Sparta and Athens were the most powerful states of ancient Greece; they were also each others biggest rivals. Both city states had extremely large slave populations, with each home to about 100,000 slaves. Sparta people were not open to education and they only concentrated on military strength and obedience and they didn't interact much with the outside world. The competition of the two powers of the Ancient Greek world was on going for centuries. The reason for physical education was because they could make and nourish babies that would be healthy for the children to be capable of being good warriors and if the baby was not fit as they would be judged by the elders, as mentioned before they would be left to die outside the city. The nature, process and structure… ntroduction This write-up describes the Athens and Sparta obtained the right to participate in public life and made decisions affecting the community.
In the beginning he briefly talks about Spartan boys before beginning to talk about the women. On the other hand, Athens wanted to take control of more and more land in Greece. Athens had established a unified polis on the peninsula of The reforms of Cleisthenes established the basis for the Athenian democracy. The most important imports were metals. A societies path could vary from different goals, interests, and conflicts. The people put their art, literature, education, and beliefs above other trivial things.
Sparta The Greek city-states of Athens and Sparta were similar in that they both denied women basic rights, but they are more different because of their culture and political structures. This is primarily because the Spartan military… 944 Words 4 Pages Ancient Greece is a land which consists of various states which are called polis. In Sparta there were two kings who led the army and ruled their city-state. Family ties were taken more into account in this case and women were legally dependent on their husbands or fathers. This type of governance was in line with their belief in military rule. For the rest, the training was rigorous. These factors, however, differ from region to region because different properties determine them.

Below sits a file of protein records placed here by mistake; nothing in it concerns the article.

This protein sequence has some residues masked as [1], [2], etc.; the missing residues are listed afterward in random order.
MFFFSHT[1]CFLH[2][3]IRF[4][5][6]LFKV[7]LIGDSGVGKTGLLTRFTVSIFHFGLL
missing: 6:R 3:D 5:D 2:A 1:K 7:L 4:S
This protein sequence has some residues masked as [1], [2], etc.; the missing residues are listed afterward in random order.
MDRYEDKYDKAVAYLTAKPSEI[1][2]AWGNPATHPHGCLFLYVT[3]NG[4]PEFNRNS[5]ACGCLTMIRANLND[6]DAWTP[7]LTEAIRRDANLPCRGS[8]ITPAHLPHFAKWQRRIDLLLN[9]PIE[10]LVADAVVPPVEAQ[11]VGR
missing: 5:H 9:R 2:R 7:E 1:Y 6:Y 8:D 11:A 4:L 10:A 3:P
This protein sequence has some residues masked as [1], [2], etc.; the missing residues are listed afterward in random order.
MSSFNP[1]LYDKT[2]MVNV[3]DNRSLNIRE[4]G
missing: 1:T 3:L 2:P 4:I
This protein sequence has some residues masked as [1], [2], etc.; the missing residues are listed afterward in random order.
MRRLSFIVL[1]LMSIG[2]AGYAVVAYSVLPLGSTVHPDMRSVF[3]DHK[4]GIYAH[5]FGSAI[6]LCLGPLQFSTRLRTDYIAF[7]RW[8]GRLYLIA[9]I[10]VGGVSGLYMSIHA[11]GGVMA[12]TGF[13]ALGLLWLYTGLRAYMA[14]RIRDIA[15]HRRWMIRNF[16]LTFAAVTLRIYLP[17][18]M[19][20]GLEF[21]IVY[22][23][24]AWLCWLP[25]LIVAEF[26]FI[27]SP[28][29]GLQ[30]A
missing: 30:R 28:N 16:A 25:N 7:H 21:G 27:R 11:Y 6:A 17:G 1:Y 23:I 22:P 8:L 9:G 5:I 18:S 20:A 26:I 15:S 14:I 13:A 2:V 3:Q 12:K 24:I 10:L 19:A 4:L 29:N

Also the people had different rights. Differing Climates Though Athens and Sparta were located in the same country of Greece, the two were far enough apart to exhibit slightly different climates. They were the biggest of rivals, two towering cities at their peak, the most influential cultural, military, and trade powers of western civilization in the first millennium B. Apart from this a group of 5 members, known as ephors, were responsible for education of children and conduct of a citizen. The people also elected five ephors on an annual basis, as well as a senate. Spartans Focused heavily on creating elite soldiers and prided themselves on survived hardships. Athenians were noted architects and builders while Spartans were famous soldiers.
What the two communities had in common was that they were both thinkers. Two of the main poleis, or city states in Greece, were Sparta and Athens. They both had laws and also were both the two main cities of Greece. They had a different government, political system, laws and rulers. This eventually led to war between all the Greeks. Spartan and Athenian society were very different in many parts. Sparta was focused on their military, discipline, and to have a strong state.